Check for updates, because news sometimes changes. In addition, the understanding of a reporter may change, or perhaps their bias, once again, may come through. Always make sure your sources are as credible as possible, of course, but remember that even the most reputable news sources may at times have flaws.
Don’t immediately share things.
The headline doesn’t tell the complete story. Twitter and Facebook are common places for people to get their news these days. This doesn’t have to be a bad thing, but make sure you do your research and read the article before sharing to your friends. You don’t want to spread misinformation! Gigi says it’s not a matter of turning away from social media, (although your grandparents may disagree) “but just approaching it with caution and keeping a skeptical eye.”
Interested in Journalism? Here’s some advice.
Gigi tells me she recently met with some students and recent graduates from the Center for Collaborative Journalism at Mercer University. “Listening to them,” she tells me, “made one thing clear: the future of journalism is bright.” In fact, she liked their wisdom so much, she jotted down their top tips for aspiring journalists.
1. Be a go-getter. Don’t sit on the sidelines. Tackle every assignment that comes your way and know that you can do it. It won’t always be perfect. That’s ok. It’s a start.
2. Try everything — radio, television, digital, and print. You’ll do some of your best work where you least expect it.
3. Find good mentors and stay close with them. They will open doors for you. (my aside: We mentors also love hearing from you. Your messages saying hello and telling us what you’re up to from time to time really brighten our days.)
4. You aren’t too young to be a mentor yourself. If you’re a junior or senior in college, mentor freshmen and students in high school. And when you land that first job, tell those coming up behind you how you did it.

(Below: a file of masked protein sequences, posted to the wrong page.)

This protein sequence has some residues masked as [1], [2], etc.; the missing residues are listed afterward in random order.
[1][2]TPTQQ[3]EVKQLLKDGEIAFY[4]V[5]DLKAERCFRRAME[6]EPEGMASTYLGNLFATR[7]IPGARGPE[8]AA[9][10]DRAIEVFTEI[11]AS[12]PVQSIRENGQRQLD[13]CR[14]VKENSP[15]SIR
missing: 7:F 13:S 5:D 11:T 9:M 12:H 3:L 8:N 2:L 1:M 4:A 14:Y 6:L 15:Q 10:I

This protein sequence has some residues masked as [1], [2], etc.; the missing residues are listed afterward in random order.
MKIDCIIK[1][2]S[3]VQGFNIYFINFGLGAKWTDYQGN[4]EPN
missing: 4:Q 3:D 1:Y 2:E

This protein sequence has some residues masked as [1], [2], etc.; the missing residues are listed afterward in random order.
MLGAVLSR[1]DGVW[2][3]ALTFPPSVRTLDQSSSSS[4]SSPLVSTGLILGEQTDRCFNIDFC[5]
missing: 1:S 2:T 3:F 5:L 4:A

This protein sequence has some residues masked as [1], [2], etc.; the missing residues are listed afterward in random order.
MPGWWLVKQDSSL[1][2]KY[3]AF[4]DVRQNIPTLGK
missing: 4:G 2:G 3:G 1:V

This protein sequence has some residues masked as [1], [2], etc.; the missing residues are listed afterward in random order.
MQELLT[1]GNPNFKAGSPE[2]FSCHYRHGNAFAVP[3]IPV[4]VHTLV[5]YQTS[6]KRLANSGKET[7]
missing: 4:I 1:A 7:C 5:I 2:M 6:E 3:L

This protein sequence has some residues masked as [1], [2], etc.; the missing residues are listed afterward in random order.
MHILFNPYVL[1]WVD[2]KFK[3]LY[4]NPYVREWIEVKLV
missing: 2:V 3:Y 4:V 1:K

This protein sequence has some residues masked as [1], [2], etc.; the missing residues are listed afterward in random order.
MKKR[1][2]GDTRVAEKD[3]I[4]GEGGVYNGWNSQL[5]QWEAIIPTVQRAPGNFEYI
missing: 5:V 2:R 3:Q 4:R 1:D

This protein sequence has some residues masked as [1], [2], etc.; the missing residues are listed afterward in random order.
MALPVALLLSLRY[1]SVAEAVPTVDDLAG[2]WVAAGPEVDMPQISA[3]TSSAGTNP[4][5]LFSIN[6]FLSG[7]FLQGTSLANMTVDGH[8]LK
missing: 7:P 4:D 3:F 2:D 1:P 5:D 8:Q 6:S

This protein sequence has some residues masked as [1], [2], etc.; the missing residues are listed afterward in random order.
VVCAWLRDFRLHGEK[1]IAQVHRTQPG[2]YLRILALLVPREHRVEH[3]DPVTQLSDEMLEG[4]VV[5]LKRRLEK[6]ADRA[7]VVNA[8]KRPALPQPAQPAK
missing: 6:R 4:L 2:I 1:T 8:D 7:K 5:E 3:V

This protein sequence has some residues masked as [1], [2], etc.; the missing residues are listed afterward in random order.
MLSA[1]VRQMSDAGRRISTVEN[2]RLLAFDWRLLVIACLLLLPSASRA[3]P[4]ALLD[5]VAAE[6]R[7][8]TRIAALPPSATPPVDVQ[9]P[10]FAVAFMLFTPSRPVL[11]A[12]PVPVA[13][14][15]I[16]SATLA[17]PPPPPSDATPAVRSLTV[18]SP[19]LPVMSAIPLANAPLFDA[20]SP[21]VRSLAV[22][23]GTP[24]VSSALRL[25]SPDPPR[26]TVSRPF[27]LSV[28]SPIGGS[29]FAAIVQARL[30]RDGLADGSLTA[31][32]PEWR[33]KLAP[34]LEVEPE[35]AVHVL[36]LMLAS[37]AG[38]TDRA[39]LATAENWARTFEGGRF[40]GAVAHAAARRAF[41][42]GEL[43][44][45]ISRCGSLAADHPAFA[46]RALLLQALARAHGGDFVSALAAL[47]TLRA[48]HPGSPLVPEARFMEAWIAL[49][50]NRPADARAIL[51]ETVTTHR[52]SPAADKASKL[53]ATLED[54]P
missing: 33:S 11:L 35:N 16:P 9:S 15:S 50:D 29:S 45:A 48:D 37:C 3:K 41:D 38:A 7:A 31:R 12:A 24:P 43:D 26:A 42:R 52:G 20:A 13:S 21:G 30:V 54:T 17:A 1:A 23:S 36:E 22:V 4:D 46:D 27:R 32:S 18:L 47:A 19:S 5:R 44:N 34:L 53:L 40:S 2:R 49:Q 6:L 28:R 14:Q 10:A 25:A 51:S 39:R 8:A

5. Beware of imposter syndrome*, especially when you’re working with or managing a team of older or more experienced people. Don’t be daunted. You’re a leader. Own it.
6. People love the straight path to that dream job, but often that meandering Alice-in-Wonderland route is often the one that ultimately gets you where you need to be. Be patient and enjoy the ride.
7. There will always be naysayers. Find people who share your vision about ideas and projects others might not be on board with and work together to make it happen.
Gigi Douban would like to give a special thanks to Katie Atkinson, Avery Braxton, Anisah Muhammad, and Elizabeth Tammi for sharing their stories.
What is imposter syndrome?
Imposter syndrome is essentially the feeling that you aren’t good enough for the task that lays ahead of you. This feeling is common in high achievers who may experience doubt when they are presented with a new, challenging opportunity.
In the spirit of February and Valentine’s Day coming up, I decided to ask about this problem and how to beat it to reach a higher level of self-confidence. Imposter syndrome is something Gigi has experienced herself. “I have taken on assignments that I wasn’t sure I could pull off,” she tells me. This includes accepting a job that sounded exciting, but that she wasn’t positive she was qualified for, and starting projects that were challenging.
What she learned? “It’s really good to make yourself uncomfortable.” Indeed, that’s how we grow as people, and prove to ourselves that we are capable of handling the obstacles that life throws at us.